PCP High Pressure Compressor by Mark IV.
The PCP High Pressure Compressor that Gunroom markets under the Mark IV brand, comes as a dedicated PCP air rifle filling station. There are quite a few marked differences between the Yong Heng compressor as you buy them and this PCP high pressure compressor.
Those of you who have purchased one of the Yong Heng compressors from the Internet, would instantly see a few short-comings as they are supplied. With at least 7 variations of the same compressor, they range from terrible up to quite good in feed-back.
Essentially the compressors are much the same with some having fewer air pipes, plug in water pipes (that continue to leak or drop out when warm…), poorly secured internals etc. I know this because we have purchased various units to try them out and we also get quite a few in for repairs. This is what prompted us to talk to the manufacturer and get a custom built PCP high pressure compressor that suits our industry, and so after placing an order for 100 units (minimum size order), we can now supply out of our own stock.
PCP High Pressure Compressor Cooling.
Our PCP high pressure compressor requires a cooling medium to which you fit a small water pump (supplied) with silicone hose to the compressor and a return feed back to the tank. I find that a cooling tank of 30 litres will control the compressor temperature better than a smaller tank.
The paperwork says that the pump should not exceed 70 degrees, however, in my humble experience over a couple of years with these compressors, I seldom exceed 60 degrees and if I do exceed that, I NEVER go over 65 degrees.
One of the issues here is that the temperature gauge on the housing, shows the temperature of the PCP high pressure compressor and not the electric motor driving it. I have seen blistered starting capacitors on compressors that have never exceed 60 degrees and this has led to us modifying the electric motor part of these PCP high pressure compressor units.
Filling a SCUBA bottle with a PCP high pressure compressor by Mark IV.
The temptation for some is to connect this little PCP high pressure compressor to a large Scuba tank and leave it to do its’ stuff. So here is a tip for you, I do NOT recommend running the compressor for more than 20 minutes at a time. While the compressor may be running cool and under 60 degrees, I can tell you now that the electric motor is hotter than that. I reckon you can run the compressor for 20 minutes and let it cooling for 40, then rinse and repeat. Those of you in cooler climes can most likely run the compressor longer.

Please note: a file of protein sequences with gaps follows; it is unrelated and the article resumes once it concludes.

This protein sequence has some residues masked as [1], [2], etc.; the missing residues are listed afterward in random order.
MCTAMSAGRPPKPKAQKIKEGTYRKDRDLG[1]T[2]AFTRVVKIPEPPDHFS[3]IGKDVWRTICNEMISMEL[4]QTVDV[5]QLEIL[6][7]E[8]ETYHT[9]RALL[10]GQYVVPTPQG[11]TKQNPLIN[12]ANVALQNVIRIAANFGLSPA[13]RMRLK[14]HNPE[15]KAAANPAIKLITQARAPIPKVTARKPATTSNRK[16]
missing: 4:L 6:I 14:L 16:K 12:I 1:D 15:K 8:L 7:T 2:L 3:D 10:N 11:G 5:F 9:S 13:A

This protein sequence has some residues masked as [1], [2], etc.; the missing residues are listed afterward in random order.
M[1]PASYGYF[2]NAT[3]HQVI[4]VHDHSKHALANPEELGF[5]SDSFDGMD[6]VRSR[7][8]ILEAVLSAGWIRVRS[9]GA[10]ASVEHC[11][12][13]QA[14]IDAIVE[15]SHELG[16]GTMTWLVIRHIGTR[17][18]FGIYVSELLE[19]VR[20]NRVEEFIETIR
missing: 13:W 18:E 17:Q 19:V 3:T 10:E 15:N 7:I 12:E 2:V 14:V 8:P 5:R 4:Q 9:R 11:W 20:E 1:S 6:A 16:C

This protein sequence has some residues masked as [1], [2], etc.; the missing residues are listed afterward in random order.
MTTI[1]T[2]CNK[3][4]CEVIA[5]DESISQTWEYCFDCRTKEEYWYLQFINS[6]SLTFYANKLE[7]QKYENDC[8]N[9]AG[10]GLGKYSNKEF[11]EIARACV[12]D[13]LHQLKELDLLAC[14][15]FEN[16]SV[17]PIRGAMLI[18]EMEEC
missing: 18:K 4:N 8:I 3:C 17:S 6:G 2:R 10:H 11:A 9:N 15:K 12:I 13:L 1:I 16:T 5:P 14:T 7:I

Our PCP high pressure compressor is 2 years old and has never missed a beat, it has filled literally hundreds of PCP air rifles and our 300 bar reserve tank too. I generally switch the compressor over to our 300 Bar Scuba tank after filling a PCP air rifle, and let it run for 15 minutes more. Over the course of a few air rifle fills, the Scuba bottle gets filled too.
The Mark IV PCP high pressure compressor is not bullet-proof and certainly not idiot proof either. I you are the sort of guy who looks after his gear, then this little compressor will look after you with the minimum of service required.
I suggest that you never leave the compressor while it is running, because sure as sh*t something will come adrift or go wrong. I have heard of the silicone hoses popping off when the pump is running: after a little bit of research found out on 2 occasions that the owners had used oil on the hose ends to ease pushing them onto the brass barbs…duh?
Do NOT use oil on the silicone hoses guys: if the hoses are a bit tight to push on the brass barbs, use some saliva rather than oil, it works OK in the bedroom and I know it works here too. The Mark IV PCP high pressure compressors supplied by us come with “pre-attached” silicone hoses that are less prone to kinking and have a better life expectancy that that crappy clear pvc hose. You will also notice I use cable ties on the silicone hose ends.
Summarising the PCP high Pressure compressor.
With filling times running at around 40 seconds to refill a Brocock Compatto through to 2 minutes for a Daystate, this PCP high pressure compressor is invaluable for the avid air gunner. You will also notice that many PCP air rifles have a restrictor in line with the air cylinder, this is there to stop the air tank being filled too quickly. However, what does happen is that the air flowing through the restrictor gets very hot, in so doing it heats up the air cylinder as well.
This hot air will cool down and in doing so it will lower the final air cylinder pressure. To compensate for this pressure reduction I over-fill the air cylinder by 10% as it generally cools down and lands around the correct fill pressure.
One last thing I need to mention and that is you must dump the air quickly when you are ready to remove the filling line. This helps seat the air valve and helps to prevent the slow leaks that sometime are associated with PCPs. As for the filter, with the Mark IV PCP high pressure compressor we use a larger filter that has carbon in it as well as the water absorbing pellets.
You need to leave the valves OPEN when the compressor is not in use, this will allow any moisture present to dry out. Store the large air filter upright and above the high pressure compressor to allow moisture to run back down and out when not in use. You must also periodically check the filter element and dry it out or replace it. You need to read more about the servicing of your PCP high pressure compressor on this link.